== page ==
Members of the WHRI Leadership council have been longstanding champions for the consideration of sex within biomedical and clinical research studies. Recently, a new study conducted by members of the WHRI Leadership and colleagues, was published in the journal JAMA Surgery [1]. The authors analyzed over 1,600 surgical-based research studies and found that sex biases exist in the reporting and analysis of data.

Study author Dr. Melina Kibbe, Chair of the Department of Surgery at the University of North Carolina, and former WHRI Leadership Council member, shares her thoughts on the results, “While I was happy to see that both sexes are being included in surgical research, I was surprised to see that only a third of the manuscripts presented sex-based results.”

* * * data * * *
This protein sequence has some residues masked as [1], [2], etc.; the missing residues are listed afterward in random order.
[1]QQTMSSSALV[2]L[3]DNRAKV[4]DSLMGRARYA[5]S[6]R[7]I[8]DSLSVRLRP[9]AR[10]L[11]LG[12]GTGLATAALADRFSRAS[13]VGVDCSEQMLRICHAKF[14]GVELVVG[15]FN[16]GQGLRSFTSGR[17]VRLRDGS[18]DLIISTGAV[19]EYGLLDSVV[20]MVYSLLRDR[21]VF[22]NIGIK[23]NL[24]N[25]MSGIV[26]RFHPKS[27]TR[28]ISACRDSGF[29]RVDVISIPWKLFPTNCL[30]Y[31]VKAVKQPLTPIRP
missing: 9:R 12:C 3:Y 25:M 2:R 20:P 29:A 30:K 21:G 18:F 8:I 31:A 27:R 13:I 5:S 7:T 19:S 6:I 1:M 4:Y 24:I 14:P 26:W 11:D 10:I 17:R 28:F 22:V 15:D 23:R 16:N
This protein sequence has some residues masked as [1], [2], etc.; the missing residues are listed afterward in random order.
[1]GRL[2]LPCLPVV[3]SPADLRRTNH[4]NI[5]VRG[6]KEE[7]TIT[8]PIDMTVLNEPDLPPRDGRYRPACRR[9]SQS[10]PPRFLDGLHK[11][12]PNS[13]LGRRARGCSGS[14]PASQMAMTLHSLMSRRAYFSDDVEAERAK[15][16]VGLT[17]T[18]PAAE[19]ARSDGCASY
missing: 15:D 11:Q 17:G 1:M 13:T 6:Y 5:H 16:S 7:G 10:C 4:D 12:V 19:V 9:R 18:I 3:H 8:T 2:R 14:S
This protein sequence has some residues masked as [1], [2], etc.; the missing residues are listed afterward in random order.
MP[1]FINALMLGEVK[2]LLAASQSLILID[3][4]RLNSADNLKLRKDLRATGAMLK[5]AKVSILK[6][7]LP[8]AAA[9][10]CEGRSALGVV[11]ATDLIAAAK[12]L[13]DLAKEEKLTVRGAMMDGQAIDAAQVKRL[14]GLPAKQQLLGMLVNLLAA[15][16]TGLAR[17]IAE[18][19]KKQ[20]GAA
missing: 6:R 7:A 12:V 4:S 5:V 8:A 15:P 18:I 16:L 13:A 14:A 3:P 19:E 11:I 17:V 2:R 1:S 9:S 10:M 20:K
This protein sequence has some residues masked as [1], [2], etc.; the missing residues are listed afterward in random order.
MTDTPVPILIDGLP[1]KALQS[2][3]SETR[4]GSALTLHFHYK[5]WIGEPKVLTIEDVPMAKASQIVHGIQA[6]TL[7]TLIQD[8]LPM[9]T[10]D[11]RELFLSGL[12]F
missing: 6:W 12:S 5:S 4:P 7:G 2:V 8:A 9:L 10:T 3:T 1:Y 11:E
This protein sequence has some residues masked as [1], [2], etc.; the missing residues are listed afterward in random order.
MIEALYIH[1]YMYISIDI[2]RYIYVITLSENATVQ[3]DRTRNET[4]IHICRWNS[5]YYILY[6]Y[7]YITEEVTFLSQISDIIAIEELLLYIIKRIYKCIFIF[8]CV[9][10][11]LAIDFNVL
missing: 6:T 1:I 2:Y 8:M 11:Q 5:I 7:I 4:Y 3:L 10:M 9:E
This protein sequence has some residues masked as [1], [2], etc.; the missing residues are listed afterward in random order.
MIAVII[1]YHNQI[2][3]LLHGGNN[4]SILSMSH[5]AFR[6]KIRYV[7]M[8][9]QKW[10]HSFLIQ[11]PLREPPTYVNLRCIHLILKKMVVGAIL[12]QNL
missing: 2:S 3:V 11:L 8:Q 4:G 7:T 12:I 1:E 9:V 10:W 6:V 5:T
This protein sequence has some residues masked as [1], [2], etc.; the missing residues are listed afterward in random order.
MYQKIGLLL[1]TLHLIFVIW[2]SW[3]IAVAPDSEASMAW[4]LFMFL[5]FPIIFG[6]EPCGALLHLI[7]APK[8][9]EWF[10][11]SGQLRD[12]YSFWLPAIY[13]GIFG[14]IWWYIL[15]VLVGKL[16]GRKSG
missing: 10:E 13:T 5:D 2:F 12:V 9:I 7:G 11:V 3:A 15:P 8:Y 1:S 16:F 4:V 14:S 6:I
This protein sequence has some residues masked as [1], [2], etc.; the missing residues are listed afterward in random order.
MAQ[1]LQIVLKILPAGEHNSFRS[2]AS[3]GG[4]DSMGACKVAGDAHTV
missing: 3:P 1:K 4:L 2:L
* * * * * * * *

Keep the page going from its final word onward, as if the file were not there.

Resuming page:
Perhaps even more surprising, the authors found that 17% of studies did not indicate the sex of the participants. “These results demonstrate that little attention is being paid to ensuring that therapies are being developed and evaluated for both sexes,” Kibbe states.

In order to promote sex-inclusion within biomedical and clinical research, Kibbe offers the following advice to her colleagues, “I encourage all physicians and investigators to conduct sex-based reporting of data. This is the first step toward achieving true precision medicine.”

The WHR provides resources for investigators who are interested in, or currently conducting, biomedical and clinical sex-based research. Click here to learn more. 

1. Mansukhani et al., JAMA Surg. 2016; Epub ahead of print.